'style and e!oqu'nce did not lack applause. at
V "Ol Ironsides." Col. 1t W. Kobertson. our at
popular State AuJitur-who generally smakes
t the cane crack"' whereser his voice is heard in
Ssutppo.t of Constitutional I)emocracy, was next
on th, list.
e "l"he druner" was next on the programme;
a slt ot it we can only-,ay that it was all anid
n mote th an could be expected. Two large cakes *
,i ` ,.i.', e1: l oi a tab'. oldt-serts asn delicacie.wi t in
the namte of 'Breckiiridge'' on one end, and that h
a of " Laine' on the other, entwined with sugared tl
wreaths, will give some idea of the bounteous- ip
ness and magnilicence of the dinner. d
Immediately after which, our Senator. Hoen- .
A. Talbot, gave the people ort of his peculiarly e
earnest, practical amid eloquent efuorts, speaking
C of things as they exist, of the mighty crisis that
is upon us. and which should be met, not as par
it tizaus, but in the light of putting torth the great
td est strength in combatt.ng the greatesrdanger-
to as men loyal to the Cotltitution, loyal in ate-.
it tion to the institutions of our section, and loyal F
a to that State we inhabit, whose prodamations we o
te are bound to obey. C
;h Mr. Walsh. of Baton Rouge, followed, in a a
n speech which, we are told, did him much credit; a
· it being late, we left with our family at the t
conclusion of the above gentleman.
Our friend and accomplished Claerk of the Sth
District Court for this parish. M. A. Esten, g
Eaq., in one of his enthused and pertinent ap.
peals, concluded the programme on this eca-. I
he ,ion, and here we canmnot forbear tendering to
at this geetleman the thanka of every good Demo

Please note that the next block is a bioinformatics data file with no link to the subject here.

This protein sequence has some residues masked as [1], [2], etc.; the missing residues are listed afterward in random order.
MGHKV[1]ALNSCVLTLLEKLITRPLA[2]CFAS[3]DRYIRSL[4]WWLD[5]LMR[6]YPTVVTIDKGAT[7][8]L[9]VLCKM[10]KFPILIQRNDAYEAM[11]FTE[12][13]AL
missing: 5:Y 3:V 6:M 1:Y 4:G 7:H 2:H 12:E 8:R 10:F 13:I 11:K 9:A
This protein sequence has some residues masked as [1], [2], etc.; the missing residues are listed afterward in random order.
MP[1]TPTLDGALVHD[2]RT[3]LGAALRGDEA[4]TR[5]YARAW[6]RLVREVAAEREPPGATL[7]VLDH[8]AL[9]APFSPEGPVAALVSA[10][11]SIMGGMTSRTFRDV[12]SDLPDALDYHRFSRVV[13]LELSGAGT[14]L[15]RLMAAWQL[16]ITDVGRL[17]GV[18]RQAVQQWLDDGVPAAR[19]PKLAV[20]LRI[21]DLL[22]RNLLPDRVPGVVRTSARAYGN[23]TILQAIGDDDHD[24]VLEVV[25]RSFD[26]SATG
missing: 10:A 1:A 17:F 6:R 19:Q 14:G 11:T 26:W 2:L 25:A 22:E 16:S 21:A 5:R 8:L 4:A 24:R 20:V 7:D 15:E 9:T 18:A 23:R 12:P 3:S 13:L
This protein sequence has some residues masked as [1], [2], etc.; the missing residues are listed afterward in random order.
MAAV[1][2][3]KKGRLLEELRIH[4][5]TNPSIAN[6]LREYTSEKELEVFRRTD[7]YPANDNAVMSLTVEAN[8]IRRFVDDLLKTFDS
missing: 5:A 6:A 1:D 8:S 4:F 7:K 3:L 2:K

us crat of this parish, for his ready and energetic
ith oction during the past canvass, whether called
gh upon as an orator ingither the French br Eng.
m i lish languages, or as a co-worker in the humblest
fs duties'of the campaign. He was ever ready-
At ever wiltiung. Of eourse, on occasil&a blinging i
be forward their names, we could ey this of many
ea others. It is nothing more than right and just
that valsable aservices of a public character
s hould be appmopriately acknowtledged.
e And thus eondelded the proceeding and feati.
vitias of a day-with not a sigle naworthy or
o diagreshble incident to mar its pleasure or its
Mr. interest-which confera maeh bonor oi our De
, moceratic friends of the left hank; and which:
like sibilar political reunioa in this pariah dur
ing the past canvass, ma be the last bright epi
te- side in our livesorf a plitical nature, as the mon
ate of this gieat Confederacy-or the last and hest
lip- one perhaps, because ofsacces, ie the struggle
the of Southern and Coustitutional Rights with mad
the ness, wickedness and folly, (as represented by
nd the three opplosing tickets,) and, through the
I smiles of Provideoce, the triumph of tlmse pe
triots, Jo*a C. Baacasmatea and Joesa Lass!
e A SIa.--A friend of ours handed as